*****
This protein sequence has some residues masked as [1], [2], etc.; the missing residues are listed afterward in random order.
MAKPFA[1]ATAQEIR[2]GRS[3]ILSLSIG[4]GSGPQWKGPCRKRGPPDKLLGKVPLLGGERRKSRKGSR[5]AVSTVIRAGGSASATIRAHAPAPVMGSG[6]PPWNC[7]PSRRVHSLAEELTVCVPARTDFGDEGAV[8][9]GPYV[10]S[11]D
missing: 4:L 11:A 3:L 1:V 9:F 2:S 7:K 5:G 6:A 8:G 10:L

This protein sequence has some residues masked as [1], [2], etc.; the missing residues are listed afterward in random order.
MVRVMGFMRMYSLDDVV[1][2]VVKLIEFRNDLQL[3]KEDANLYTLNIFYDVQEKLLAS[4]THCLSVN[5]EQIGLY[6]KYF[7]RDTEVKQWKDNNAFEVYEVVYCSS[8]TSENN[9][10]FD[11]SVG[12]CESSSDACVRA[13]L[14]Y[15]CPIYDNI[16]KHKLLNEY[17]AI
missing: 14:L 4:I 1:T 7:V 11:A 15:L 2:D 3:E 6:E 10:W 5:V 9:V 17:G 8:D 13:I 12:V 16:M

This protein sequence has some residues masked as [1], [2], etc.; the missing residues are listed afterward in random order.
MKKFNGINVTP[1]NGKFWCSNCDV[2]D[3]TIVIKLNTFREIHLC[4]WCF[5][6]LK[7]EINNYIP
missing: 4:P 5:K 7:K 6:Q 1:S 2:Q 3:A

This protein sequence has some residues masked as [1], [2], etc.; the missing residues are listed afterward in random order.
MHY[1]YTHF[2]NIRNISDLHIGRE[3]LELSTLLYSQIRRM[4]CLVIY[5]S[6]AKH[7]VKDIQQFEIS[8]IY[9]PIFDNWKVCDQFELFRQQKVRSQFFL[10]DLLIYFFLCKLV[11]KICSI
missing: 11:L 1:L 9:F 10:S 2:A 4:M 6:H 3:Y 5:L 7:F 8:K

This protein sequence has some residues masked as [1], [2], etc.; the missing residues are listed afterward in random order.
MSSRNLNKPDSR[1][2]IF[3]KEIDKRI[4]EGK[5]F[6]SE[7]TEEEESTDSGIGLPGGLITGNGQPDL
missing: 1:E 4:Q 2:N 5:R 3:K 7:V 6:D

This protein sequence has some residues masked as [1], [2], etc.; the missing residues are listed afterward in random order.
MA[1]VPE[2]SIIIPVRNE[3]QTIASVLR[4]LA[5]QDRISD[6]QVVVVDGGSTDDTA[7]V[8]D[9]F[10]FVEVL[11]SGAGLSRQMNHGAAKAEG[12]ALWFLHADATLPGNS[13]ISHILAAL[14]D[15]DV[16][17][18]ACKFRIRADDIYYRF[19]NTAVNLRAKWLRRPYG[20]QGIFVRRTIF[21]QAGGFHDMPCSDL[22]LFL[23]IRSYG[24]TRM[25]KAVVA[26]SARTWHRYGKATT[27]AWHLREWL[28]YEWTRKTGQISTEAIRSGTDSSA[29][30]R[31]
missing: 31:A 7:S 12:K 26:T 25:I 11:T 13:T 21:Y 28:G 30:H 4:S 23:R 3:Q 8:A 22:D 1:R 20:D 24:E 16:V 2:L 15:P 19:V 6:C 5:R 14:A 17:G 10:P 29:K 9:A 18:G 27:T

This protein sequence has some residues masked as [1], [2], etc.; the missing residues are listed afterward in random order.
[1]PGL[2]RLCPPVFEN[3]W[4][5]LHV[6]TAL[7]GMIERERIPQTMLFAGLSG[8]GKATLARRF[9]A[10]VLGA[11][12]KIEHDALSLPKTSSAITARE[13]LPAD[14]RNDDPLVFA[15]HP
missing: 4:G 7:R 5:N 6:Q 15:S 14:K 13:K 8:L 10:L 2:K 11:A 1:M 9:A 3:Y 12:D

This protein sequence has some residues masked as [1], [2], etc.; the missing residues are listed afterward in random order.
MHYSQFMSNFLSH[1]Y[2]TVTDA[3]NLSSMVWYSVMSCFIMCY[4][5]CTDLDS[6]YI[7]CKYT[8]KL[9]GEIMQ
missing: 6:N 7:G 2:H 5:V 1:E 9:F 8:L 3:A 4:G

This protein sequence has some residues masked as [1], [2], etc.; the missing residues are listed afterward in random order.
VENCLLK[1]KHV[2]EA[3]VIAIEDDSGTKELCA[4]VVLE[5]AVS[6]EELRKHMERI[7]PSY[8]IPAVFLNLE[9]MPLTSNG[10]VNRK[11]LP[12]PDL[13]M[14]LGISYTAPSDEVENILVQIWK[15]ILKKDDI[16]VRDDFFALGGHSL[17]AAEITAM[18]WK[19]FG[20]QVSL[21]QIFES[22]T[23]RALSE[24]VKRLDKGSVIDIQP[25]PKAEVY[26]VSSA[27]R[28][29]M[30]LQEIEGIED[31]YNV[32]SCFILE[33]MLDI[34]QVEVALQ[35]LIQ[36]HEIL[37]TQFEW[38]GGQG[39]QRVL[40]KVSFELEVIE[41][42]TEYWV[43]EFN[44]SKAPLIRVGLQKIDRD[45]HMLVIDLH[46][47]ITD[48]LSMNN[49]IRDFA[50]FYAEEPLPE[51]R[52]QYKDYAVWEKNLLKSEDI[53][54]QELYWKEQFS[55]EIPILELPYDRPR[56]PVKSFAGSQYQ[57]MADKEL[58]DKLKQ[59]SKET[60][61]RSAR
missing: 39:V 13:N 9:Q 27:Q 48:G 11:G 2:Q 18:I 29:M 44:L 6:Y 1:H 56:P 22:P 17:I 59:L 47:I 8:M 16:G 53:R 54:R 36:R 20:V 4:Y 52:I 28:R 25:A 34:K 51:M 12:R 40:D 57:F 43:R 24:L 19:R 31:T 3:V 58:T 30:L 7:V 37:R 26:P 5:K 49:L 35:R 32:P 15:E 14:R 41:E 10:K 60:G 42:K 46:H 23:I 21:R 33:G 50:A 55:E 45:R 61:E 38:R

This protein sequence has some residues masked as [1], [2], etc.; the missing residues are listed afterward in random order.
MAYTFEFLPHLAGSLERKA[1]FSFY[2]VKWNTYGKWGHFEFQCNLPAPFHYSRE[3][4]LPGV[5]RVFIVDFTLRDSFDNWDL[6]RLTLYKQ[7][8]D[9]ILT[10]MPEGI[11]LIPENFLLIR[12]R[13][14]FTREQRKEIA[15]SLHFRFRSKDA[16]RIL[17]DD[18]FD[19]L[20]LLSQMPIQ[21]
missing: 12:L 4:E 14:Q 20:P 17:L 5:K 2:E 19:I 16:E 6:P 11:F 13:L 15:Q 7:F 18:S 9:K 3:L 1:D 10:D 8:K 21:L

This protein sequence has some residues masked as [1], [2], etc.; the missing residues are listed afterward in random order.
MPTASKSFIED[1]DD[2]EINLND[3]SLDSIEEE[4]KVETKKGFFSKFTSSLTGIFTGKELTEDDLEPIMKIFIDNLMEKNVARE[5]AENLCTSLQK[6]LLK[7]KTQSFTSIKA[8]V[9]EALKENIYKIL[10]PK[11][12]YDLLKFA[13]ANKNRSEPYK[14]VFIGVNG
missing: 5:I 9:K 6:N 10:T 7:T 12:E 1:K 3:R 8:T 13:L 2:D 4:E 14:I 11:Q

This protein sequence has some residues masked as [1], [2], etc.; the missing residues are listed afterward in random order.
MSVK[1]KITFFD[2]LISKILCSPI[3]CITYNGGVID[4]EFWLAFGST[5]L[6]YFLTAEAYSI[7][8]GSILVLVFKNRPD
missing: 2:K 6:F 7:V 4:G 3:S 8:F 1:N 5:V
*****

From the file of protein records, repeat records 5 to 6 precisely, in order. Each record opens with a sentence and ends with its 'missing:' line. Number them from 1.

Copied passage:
This protein sequence has some residues masked as [1], [2], etc.; the missing residues are listed afterward in random order.
MSSRNLNKPDSR[1][2]IF[3]KEIDKRI[4]EGK[5]F[6]SE[7]TEEEESTDSGIGLPGGLITGNGQPDL
missing: 1:E 4:Q 2:N 5:R 3:K 7:V 6:D

This protein sequence has some residues masked as [1], [2], etc.; the missing residues are listed afterward in random order.
MA[1]VPE[2]SIIIPVRNE[3]QTIASVLR[4]LA[5]QDRISD[6]QVVVVDGGSTDDTA[7]V[8]D[9]F[10]FVEVL[11]SGAGLSRQMNHGAAKAEG[12]ALWFLHADATLPGNS[13]ISHILAAL[14]D[15]DV[16][17][18]ACKFRIRADDIYYRF[19]NTAVNLRAKWLRRPYG[20]QGIFVRRTIF[21]QAGGFHDMPCSDL[22]LFL[23]IRSYG[24]TRM[25]KAVVA[26]SARTWHRYGKATT[27]AWHLREWL[28]YEWTRKTGQISTEAIRSGTDSSA[29][30]R[31]
missing: 31:A 7:S 12:K 26:T 25:I 11:T 13:T 21:Y 28:G 30:H 4:S 23:R 3:Q 8:A 22:D 1:R 20:D 24:E 16:V 2:L 15:P 19:V 6:C 5:R 14:A 17:G 10:P 29:K 9:A 18:G 27:T